The Importance of Purposeful Anti-Money Laundering Controls

Mark Steward, Executive Director of Enforcement and Market Oversight at the Financial Conduct Authority (“FCA”), has recently discussed the importance of purposeful anti-money laundering (“AML”) controls as well as the recent actions taken by the FCA. The key priorities of the FCA remain detection, investigation and prosecution where necessary.

Two of the biggest sanctions imposed by the FCA in the last 12 months were due to failures in addressing financial crime and anti-money laundering risks. There are currently 42 investigations ongoing into suspect firms and, in the last 12 months, the FCA has increased its surveillance of the growing number of online investment promotions targeting retail clients.

Recently the FCA commenced with its first criminal proceeding against a bank (NatWest) under the Money Laundering Regulations 2007. The FCA alleges that NatWest failed to adhere to requirements within the regulation put in place to prevent money laundering. System and control failures affect how suspicious activity is identified; this, in turn, can provide invisible, illicit cover for criminal activity that affects the wider community.

Recent Action taken by the FCA

In recent times, the FCA has taken action against Commerzbank AG’s London branch, with a fine of £37.8 million being imposed. For over 5 years the bank failed to demonstrate effective policies and procedures to identify, assess, monitor and manage money laundering risks. More specifically, it was found that there were no clear processes or criteria for identifying risks associated with Politically Exposed Persons (“PEPs”), nor was there a clear process for terminating customer relationships. In addition, there was a significant backlog in the conducting of Client Due Diligence (“CDD”) Checks prior to onboarding new clients. These failings resulted in additional issues due to automated systems lacking up to date relevant information which meant that they became less reliable and effective.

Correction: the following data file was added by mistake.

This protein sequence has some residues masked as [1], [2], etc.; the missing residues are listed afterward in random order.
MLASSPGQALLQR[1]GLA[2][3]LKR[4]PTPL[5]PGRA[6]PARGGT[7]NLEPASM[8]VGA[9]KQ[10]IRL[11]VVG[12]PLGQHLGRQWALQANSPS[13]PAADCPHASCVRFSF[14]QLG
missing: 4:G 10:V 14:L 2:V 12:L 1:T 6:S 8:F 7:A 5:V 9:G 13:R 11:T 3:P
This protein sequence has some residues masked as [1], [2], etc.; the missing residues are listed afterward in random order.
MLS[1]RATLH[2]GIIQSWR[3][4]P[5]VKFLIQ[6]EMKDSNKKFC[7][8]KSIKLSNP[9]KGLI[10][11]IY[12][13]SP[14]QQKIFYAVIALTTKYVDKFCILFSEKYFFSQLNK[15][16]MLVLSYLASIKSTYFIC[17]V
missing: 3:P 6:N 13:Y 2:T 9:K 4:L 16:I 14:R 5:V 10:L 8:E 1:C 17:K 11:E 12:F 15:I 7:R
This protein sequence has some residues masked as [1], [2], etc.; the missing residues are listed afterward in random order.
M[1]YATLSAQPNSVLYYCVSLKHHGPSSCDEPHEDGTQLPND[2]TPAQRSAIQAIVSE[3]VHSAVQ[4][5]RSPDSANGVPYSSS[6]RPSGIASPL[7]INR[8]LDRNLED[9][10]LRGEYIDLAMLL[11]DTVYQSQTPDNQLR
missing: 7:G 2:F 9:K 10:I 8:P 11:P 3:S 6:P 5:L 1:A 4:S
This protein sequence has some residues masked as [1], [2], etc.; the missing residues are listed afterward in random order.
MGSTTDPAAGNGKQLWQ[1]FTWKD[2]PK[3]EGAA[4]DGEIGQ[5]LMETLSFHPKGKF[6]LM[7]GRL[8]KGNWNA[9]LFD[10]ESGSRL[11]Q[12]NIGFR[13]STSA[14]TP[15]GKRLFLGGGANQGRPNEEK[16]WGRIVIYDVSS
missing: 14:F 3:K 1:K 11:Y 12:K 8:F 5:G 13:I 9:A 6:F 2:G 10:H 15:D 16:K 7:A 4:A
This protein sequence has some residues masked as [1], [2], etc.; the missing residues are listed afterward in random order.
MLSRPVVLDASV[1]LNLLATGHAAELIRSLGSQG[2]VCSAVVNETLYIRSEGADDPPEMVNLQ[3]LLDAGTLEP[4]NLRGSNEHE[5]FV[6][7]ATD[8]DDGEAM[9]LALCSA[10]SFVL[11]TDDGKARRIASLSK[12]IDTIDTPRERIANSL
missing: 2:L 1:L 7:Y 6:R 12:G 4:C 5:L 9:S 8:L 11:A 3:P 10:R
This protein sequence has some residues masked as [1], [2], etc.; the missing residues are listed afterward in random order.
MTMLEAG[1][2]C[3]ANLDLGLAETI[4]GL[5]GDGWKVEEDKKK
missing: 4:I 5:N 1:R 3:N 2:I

In the second case, together with the PRA, the FCA imposed a fine of £96.6 million on Goldman Sachs in relation to three bond transactions which Goldman Sachs arranged for 1MDB, a Malaysian state-owned entity associated with serious embezzlement allegations. Throughout the transaction process, Goldman Sachs failed to assess and explore easily recognisable red flags. This meant significant reputational and financial crime risks were effectively ignored and not considered properly in the approval process. A significant failure, in this case, involved the absence of proper record keeping of personal identification, management information and assessment of the risks involved in the transaction.

Consequences of a poor AML Process

Both cases demonstrate the importance and challenge of maintaining effective systems and controls. Yet, there is a balance that needs to be kept, as at Laven we have also witnessed systems that have become overly complicated. This can similarly leave companies vulnerable as complex systems are hard to maintain and staff may lose a sense of why these systems are needed.

Click here if you’d like to speak to Laven about your AML policies and how they can be improved.

Emerging AML Risks

The FCA has also issued alerts on its Warning List concerning over 1,000 firms, an increase of over 100% since 2019. The Warning List is designed to prevent retail clients from dealing with firms that present themselves as legitimate financial institutions but are either not authorised by the FCA or are a scam. The FCA has stated that they would like to see the Warning List be actively used, not only by retail clients but also by authorised firms.

AML considerations for Cryptocurrency firms

Since 10 January 2021, the FCA has become the AML supervisor of cryptocurrency firms. These firms are required to be registered with the FCA and to comply with the Money Laundering Regulations. The FCA has also developed a version of the Warning List, called the Unregistered Cryptocurrency Businesses List, which aims to be used in the same way as the Warning List by retail clients.

In summary, the FCA has made it clear that the aim of AML regulation is not to catch anyone out, but to set high standards to maintain the integrity of the financial system and to encourage participants in the system to behave as custodians and guardians of the public interest in preventing money laundering.

Laven Consultants are specialists in Cryptocompliance; click here to find out more about how we can help implement robust AML policies in the light of increased regulatory scrutiny.

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